- Cord leader Raila Odinga said it is impractical for a country to reduce its civil servants’ earnings without lowering the cost of living, while his co-principal Moses Wetang’ula wrote off the move as a gimmick.
- Similar sentiments were made by Budalang’i MP Ababu Namwamba who said the move by the President, his deputy and the cabinet was a populist gimmick.
Two opposition leaders have dismissed the move by Jubilee leaders to reduce their pay.
Cord leader Raila Odinga said it is impractical for a country to reduce its civil servants’ earnings without lowering the cost of living, while his co-principal Moses Wetang’ula wrote off the move as a gimmick.
“The President and his deputy have reduced their salary and want others to follow suit. But how do you reduce your salary when the prices of bread, rent and fare are the same?” wondered Mr Odinga.
The ODM leader said the cost of living goes hand-in-hand with the wage bill.
“If you want the public to take pay cuts, lower the cost of living, otherwise the whole idea is utter nonsense. Instead of telling Kenyans to lower their pay, just reduce their cost of living. Without that, it is utter nonsense,” he said.
Arguing that he did it right during his tenure as Prime Minister, Mr Odinga said there are better ways of managing the economy.
“There is a secret to managing the economy that the Jubilee leadership hasn’t known yet. (Former President) Kibaki and I succeeded; let them call us so we show them how to run a government,” he said.
Mr Wetang’ula wondered whether the pay cut was of any consequence.
HIGH COST OF LIVING
“Does (President Kenyatta) even know how his pay slip looks like? His every need is paid for by the taxpayer. What has he reduced, then?
Mr Wetang’ula said the Jubilee government has run short of ideas to address the rising cost of living and has now come up with tricks targeted at cutting the pay of civil servants.
“The 20 per cent pay cut move is a strategy to lay a foundation by the Jubilee government to have reason to cut the salaries of all civil servants. The two leaders will soon direct all government employees to follow suit,” Mr Wetang’ula, who spoke during a thanksgiving mass at St Anthony Boys Kitale, said.
Kiminini MP Chris Wamalwa told the Jubilee government to remove Value added Tax on basic commodities if it really intends to address the high cost of living, saying reducing the salary of the president and his deputy has no economic significance.
Jubilee MPs and Council of Imams and Preachers of Kenya (CIPK) however lauded President Kenyatta’s announcement.
Deputy President William Ruto who was in Nyeri expressed concern that a big percentage of the country’s resources was being used to pay staff salaries. Mr Ruto said the government had to take hard decision to ensure the country moves forward.
“If we use 93 per cent of all the resources we have on expenditure, then we have nothing to go to development and this is why we have to take hard decisions if we are to move forward,” he said.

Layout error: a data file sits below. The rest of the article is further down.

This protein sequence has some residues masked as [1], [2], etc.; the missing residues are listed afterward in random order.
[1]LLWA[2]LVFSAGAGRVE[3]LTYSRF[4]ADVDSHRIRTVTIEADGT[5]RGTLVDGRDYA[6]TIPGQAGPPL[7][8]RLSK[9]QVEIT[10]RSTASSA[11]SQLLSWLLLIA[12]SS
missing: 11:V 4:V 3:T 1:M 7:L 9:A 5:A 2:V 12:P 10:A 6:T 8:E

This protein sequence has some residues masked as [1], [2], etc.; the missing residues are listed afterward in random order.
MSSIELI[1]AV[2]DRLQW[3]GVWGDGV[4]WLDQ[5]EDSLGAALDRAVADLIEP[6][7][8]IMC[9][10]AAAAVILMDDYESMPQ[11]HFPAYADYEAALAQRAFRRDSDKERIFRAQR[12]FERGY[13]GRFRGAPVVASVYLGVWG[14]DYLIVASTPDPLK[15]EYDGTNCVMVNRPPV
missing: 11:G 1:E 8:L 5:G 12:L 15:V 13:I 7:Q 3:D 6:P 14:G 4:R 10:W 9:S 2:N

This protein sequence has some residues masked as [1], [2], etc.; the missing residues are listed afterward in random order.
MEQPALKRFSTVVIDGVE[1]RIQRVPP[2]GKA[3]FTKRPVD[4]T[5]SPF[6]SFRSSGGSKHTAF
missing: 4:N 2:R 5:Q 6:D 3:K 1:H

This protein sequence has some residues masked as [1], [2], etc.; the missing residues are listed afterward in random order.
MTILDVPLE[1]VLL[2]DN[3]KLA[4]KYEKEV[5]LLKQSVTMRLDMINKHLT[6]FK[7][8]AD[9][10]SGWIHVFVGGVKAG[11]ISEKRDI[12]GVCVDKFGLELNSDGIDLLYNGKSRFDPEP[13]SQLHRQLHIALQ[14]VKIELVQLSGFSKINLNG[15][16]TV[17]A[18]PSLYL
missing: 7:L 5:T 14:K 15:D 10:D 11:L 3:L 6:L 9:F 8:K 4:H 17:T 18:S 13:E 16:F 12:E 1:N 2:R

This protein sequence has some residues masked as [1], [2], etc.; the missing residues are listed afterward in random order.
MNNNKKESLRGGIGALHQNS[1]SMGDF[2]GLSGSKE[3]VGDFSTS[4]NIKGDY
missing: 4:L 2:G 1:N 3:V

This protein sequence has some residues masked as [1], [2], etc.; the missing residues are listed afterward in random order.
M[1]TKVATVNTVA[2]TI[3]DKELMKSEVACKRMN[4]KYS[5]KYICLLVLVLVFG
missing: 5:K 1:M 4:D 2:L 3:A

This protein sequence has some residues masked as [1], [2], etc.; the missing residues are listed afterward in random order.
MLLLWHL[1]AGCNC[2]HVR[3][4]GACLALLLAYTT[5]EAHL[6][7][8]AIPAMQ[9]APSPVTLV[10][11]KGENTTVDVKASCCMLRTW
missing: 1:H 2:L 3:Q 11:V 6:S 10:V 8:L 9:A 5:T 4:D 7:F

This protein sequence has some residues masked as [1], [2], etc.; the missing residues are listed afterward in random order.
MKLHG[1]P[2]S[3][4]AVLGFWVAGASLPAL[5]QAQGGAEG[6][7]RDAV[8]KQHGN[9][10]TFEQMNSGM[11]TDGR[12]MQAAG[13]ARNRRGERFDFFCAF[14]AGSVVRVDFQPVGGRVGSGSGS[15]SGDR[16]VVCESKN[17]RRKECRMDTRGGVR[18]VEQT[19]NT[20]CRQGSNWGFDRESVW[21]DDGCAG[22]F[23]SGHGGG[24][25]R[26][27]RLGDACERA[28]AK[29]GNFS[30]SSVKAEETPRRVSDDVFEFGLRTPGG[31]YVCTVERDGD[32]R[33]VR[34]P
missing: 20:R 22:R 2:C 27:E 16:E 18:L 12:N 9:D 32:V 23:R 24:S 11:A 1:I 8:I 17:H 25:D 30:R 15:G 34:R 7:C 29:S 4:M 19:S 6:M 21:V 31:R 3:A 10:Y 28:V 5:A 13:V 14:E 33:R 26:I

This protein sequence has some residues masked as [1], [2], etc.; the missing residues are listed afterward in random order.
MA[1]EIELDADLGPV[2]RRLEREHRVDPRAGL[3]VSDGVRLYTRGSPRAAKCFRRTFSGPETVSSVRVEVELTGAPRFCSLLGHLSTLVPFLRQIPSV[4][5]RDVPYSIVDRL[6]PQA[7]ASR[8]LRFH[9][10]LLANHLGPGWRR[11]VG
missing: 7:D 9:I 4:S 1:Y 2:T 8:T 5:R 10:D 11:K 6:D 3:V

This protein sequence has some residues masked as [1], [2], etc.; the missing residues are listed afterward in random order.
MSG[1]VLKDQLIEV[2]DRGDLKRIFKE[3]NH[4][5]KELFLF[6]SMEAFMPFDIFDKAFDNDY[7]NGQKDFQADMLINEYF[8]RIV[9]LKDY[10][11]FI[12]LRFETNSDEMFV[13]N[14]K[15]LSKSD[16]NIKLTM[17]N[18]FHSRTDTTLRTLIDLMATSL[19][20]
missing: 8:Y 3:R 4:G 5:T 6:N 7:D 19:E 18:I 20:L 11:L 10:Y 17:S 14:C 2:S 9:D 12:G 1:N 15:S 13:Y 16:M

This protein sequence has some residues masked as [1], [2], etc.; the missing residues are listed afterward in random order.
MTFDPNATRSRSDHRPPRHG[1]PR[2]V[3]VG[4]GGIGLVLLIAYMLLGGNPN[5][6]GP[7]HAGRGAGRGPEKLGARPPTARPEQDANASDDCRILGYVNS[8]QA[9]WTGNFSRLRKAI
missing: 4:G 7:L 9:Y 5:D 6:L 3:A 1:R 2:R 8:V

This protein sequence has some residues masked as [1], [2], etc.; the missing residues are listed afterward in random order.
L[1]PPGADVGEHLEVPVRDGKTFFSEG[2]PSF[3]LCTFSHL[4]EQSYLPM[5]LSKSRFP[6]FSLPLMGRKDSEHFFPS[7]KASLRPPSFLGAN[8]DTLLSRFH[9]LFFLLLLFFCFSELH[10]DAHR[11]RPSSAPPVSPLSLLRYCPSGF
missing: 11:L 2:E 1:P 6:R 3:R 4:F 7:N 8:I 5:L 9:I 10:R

Majority leader in the National Assembly Aden Duale, who was addressing journalists yesterday after marking International Women’s Day in Garissa Prison, also said he would reduce his salary by 15 per cent if Parliament fails to approve a bill that seeks to cut members to constitutional commissioners to three from nine.
“Kenyans want to grow the economy. They need hospitals, schools and roads. We cannot spend all the money on salaries at expense of development,” said the lawmaker.
MPs Kanini Kega (Kieni), Mary Wambui (Othaya), Thuo Githinji (Tetu), Esther Murugi (Nyeri), Peter Weru (Mathira) and Kabando Kabando (Mukurwe-ini) supported the Cabinet’s move.
David Ouma (Ugenya, ODM) said that as much as he was willing to take a 10 per cent pay cut, “there is too much ado about the wage bill” to the exclusion of other factors that can promote economic growth.
Budalang’i MP Ababu Namwamba too said the move by the President, his deputy and the cabinet was a populist gimmick.
“What I would want is productivity. Even if they took a pay cut of 50 per cent but they still don’t do anything, it won’t matter. Let’s stop crying about salaries and the number of employees. What we must also do is cut corruption, cut red tape and make it easy to do business to create wealth,” he said.
Similar sentiments were made by Budalang’i MP Ababu Namwamba who said the move by the President, his deputy and the cabinet was a populist gimmick.
The legislator said the government wage bill was sagging because there was a duplication of roles in the administration of the county and national governments.
The leaders were speaking during a memorial-cum-fundraiser service at Musitinyi in Vihiga County in honour of the eight women who perished when 14-seater matatu overturned and burst into flames.
Reports by Walter Menya, John Ngirachu, Wanjiru Macharia, Philip Bwayo, Abdimalik Hajir, Winnie Atieno, James Ngunjiri, Derick Luvega and Elvis Ondieki
If the economy sees an injection which amounts to $141 million annually, i.e. The annual savings based on a 20% salary cut, the conservative multiplier can be used to determine if this is in anyway beneficial to the economy as a whole. If we assume a conservative marginal propensity to consume of 50% and insert this into our formula 1/1-mpc=2, this equates at today’s exchange rate t0 Ksh 24,379.700,873 or approx. Ksh 24 billion billion.
The cost of the 50-km Nairobi–Thika superhighway, described as a source of “national pride”cost 24,219,986,680 or ksh 24 billion. Economic sense.